November 14, 2009

The Disposable Console Era

Chris Nitz Says Atari 2600, Nintendo, Super Nintendo, Sega Genesis, Turbo Graphix 16, all of these are great gaming systems. Back in their heydays all there was to concern one's self with was what system to get. The Nintendo vs. Sega wars ran deep on many school yards.

When did consoles turn into something so disposable? At what point did consoles start becoming such a big decision on when and what to buy? PS3 40 Gig, 60 Gig, 20 Gig, huh? Xbox 360 Arcade, Pro, Elite what? Nintendo DS, DS Lite, DSi, DSi XL? Gamers should be up in arms over this.

Nintendo is really the culprit. They started the release-a-console, change-it-a-year-later, re-release it syndrome. Nintendo started this with the GameBoy, which was a thick, white brick and a battery hog. Yet, it was a huge success. A few years later, the GameBoy got a makeover with the GameBoy Pocket. This version was smaller, used less batteries, and really did fit in your pocket. This morphed into the GameBoy Color. The GameBoy Color was the same size as the GameBoy Pocket, but this new version sported a four-color screen.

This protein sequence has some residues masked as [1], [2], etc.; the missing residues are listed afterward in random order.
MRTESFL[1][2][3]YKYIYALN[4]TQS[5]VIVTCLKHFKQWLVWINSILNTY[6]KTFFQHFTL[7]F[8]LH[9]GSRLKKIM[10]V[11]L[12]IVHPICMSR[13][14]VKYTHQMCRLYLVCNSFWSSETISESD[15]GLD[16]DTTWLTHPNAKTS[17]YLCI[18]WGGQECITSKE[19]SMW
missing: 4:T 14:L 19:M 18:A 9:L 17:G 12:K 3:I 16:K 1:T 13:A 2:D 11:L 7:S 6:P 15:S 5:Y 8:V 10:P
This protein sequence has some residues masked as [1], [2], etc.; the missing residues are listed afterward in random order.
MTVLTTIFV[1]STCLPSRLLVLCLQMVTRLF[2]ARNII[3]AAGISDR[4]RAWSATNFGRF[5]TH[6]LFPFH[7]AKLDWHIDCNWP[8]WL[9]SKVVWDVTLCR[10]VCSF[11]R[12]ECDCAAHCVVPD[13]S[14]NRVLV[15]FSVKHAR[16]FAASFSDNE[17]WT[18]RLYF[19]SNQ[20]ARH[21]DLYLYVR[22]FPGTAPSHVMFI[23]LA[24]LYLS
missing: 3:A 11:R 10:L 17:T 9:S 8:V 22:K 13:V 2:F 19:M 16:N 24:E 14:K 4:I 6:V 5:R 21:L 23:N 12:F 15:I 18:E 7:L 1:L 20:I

The GameBoy redesign did not fix any issues. Sure, it was nice to have a smaller GameBoy, but there was nothing that it really fixed. Yet gamers flocked to this new design. It did not stop there though. Soon gamers saw more color options added. Special editions like the Pokemon themed GameBoy Pocket were released. Stores like EB/Gamestop had deals to get you to trade in your perfectly working systems to get a discount on the "New" system.

The Nintendo DS (DS) is the latest of Nintendo portables to go through revision after revision. When the DS was first released, it was rather large. It can also be argued that it was not the most attractive. The DS got its first revision in the DS Lite. This really got the DS off the ground. The DS Lite sold millions. It is still a leader in sales today. Not content with this, Nintendo released the Dsi, which was slightly bigger than the DS Lite. The DSi added a camera, but at the expense of removing the GameBoy Advance game slot. Yup, add a camera, but take away the backwards compatibility. This hurt those who bought Guitar Hero on the DS as there was no way to plug in the peripheral.

Still not happy, Nintendo recently announced the DSi XL. Really Nintendo!?!? It is bigger than the Dsi due to a larger screen. The DSi is not even a year old, and already they are releasing something new. Why not just release the bigger version right away? The people this hurts are those early adopters.

Sony has also joined in on this redesign fun. The PlayStation 2 (PS2) is their best selling system. When it was released, it was rather large. The PS2 came out with no hard drive nor network capabilities. Hard drive and ethernet accessories were later added so that users could get online and play Socom with their friends. Games like Final Fantasy XI and EverQuest Adventures also took advantage of both of these new accessories.